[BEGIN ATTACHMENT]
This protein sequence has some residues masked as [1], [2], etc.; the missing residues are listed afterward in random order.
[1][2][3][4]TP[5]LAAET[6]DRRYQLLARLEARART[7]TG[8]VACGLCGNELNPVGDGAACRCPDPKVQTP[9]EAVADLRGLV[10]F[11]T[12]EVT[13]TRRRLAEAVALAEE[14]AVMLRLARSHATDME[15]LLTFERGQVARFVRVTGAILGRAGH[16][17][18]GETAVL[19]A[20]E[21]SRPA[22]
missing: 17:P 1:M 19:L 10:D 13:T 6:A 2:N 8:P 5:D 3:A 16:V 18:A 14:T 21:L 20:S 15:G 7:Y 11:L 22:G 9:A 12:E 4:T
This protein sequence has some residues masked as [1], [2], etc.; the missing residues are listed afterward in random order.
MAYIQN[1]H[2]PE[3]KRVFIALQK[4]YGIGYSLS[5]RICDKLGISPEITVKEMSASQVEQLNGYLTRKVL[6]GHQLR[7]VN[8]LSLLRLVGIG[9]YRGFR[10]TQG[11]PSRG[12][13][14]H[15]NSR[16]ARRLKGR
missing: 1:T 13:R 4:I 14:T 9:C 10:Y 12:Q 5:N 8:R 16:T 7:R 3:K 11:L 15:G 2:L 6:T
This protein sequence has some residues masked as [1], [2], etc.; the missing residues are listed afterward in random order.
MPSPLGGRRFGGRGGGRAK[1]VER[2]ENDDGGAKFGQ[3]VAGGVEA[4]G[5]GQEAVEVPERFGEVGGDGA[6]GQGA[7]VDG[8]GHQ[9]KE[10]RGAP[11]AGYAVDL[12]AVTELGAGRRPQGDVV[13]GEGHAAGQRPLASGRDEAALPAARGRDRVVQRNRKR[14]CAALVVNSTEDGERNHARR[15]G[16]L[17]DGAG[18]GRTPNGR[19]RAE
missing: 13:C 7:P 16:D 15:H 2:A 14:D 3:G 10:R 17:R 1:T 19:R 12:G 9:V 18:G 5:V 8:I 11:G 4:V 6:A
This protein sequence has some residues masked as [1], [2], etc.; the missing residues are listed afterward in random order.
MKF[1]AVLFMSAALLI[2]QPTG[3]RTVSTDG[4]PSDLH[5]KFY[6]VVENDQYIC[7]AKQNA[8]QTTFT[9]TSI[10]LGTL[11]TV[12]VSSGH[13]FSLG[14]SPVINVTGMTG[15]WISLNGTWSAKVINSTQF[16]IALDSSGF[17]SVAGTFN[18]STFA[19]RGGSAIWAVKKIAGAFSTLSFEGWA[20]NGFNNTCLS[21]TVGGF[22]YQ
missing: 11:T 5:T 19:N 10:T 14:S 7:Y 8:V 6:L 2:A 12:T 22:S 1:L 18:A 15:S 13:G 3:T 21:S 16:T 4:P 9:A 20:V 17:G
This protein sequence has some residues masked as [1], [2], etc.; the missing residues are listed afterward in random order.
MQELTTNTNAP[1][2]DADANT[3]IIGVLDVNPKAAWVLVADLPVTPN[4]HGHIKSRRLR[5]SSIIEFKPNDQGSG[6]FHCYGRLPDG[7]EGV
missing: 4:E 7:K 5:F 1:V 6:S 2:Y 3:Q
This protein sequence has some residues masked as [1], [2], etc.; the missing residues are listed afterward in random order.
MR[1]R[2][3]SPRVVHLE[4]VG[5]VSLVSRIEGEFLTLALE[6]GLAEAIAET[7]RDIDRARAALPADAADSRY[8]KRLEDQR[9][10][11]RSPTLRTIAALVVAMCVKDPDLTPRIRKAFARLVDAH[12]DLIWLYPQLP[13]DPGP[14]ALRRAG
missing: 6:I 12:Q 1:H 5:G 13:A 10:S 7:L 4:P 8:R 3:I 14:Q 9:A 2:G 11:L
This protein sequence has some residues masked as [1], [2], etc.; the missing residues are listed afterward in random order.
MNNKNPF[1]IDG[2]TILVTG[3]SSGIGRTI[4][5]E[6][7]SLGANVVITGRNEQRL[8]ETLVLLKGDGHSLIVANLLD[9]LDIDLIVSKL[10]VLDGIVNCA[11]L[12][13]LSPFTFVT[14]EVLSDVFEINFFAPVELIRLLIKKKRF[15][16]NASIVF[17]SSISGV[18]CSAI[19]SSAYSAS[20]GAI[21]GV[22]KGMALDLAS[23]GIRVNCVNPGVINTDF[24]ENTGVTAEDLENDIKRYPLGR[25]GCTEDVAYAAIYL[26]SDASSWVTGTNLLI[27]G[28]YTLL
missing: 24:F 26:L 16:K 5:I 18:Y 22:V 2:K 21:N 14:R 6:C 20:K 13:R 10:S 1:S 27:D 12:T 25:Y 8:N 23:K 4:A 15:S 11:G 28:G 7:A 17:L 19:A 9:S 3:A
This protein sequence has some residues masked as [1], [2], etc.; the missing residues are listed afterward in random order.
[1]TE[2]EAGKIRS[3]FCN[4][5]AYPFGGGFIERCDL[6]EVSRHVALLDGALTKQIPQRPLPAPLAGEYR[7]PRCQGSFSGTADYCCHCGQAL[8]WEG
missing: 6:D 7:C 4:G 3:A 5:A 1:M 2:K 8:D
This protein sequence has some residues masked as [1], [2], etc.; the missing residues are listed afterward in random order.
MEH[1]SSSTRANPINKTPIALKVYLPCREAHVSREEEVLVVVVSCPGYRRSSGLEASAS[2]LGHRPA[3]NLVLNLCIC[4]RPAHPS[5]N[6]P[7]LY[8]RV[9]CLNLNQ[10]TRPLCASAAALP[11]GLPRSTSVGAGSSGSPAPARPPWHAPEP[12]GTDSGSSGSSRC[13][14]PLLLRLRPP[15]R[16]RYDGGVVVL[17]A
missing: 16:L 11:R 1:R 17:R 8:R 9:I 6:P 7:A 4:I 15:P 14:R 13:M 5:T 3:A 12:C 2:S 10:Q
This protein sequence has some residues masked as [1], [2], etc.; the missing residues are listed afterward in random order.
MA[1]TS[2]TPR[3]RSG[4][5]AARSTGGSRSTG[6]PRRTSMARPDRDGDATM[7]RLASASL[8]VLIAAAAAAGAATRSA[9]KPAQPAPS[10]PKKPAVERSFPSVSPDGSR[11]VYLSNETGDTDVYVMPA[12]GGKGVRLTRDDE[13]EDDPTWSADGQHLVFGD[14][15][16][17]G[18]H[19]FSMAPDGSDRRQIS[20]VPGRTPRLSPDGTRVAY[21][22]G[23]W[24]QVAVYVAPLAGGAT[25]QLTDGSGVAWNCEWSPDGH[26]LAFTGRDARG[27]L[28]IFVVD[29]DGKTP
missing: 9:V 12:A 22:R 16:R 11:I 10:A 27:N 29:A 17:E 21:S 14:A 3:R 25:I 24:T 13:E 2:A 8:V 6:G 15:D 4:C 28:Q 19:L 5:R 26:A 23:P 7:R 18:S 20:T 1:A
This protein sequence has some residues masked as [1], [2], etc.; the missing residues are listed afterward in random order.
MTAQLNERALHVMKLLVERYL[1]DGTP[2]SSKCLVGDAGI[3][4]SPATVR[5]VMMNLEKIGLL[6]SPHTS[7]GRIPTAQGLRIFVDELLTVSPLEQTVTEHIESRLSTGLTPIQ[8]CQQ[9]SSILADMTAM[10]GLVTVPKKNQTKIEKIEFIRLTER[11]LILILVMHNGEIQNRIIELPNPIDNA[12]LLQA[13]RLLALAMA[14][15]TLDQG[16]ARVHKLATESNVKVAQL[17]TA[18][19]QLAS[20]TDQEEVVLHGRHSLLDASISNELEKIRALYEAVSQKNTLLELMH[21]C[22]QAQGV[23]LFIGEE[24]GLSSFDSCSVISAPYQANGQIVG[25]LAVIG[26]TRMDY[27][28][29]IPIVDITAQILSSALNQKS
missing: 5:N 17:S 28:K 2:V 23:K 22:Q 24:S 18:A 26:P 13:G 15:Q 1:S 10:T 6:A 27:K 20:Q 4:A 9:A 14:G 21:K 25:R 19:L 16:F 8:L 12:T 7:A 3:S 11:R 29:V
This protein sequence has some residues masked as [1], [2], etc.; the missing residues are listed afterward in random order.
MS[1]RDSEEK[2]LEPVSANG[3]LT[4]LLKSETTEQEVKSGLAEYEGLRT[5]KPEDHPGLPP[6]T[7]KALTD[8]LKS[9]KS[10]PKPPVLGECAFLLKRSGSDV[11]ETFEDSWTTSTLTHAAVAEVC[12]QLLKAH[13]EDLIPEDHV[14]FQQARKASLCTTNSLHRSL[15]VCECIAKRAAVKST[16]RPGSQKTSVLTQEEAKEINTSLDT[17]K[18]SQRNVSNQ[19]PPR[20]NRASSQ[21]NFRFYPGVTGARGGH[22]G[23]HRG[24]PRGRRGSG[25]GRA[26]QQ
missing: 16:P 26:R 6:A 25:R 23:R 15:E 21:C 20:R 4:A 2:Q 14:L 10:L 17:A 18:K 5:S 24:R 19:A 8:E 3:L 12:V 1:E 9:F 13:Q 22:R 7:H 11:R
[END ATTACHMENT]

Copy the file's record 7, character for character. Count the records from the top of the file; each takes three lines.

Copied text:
This protein sequence has some residues masked as [1], [2], etc.; the missing residues are listed afterward in random order.
MNNKNPF[1]IDG[2]TILVTG[3]SSGIGRTI[4][5]E[6][7]SLGANVVITGRNEQRL[8]ETLVLLKGDGHSLIVANLLD[9]LDIDLIVSKL[10]VLDGIVNCA[11]L[12][13]LSPFTFVT[14]EVLSDVFEINFFAPVELIRLLIKKKRF[15][16]NASIVF[17]SSISGV[18]CSAI[19]SSAYSAS[20]GAI[21]GV[22]KGMALDLAS[23]GIRVNCVNPGVINTDF[24]ENTGVTAEDLENDIKRYPLGR[25]GCTEDVAYAAIYL[26]SDASSWVTGTNLLI[27]G[28]YTLL
missing: 24:F 26:L 16:K 5:I 18:Y 22:V 2:K 21:N 14:R 6:C 20:K 13:R 10:S 1:S 27:D 12:T 25:Y 8:N 23:K 4:A 15:S 11:G 28:G 7:A 17:L 19:A 9:S 3:A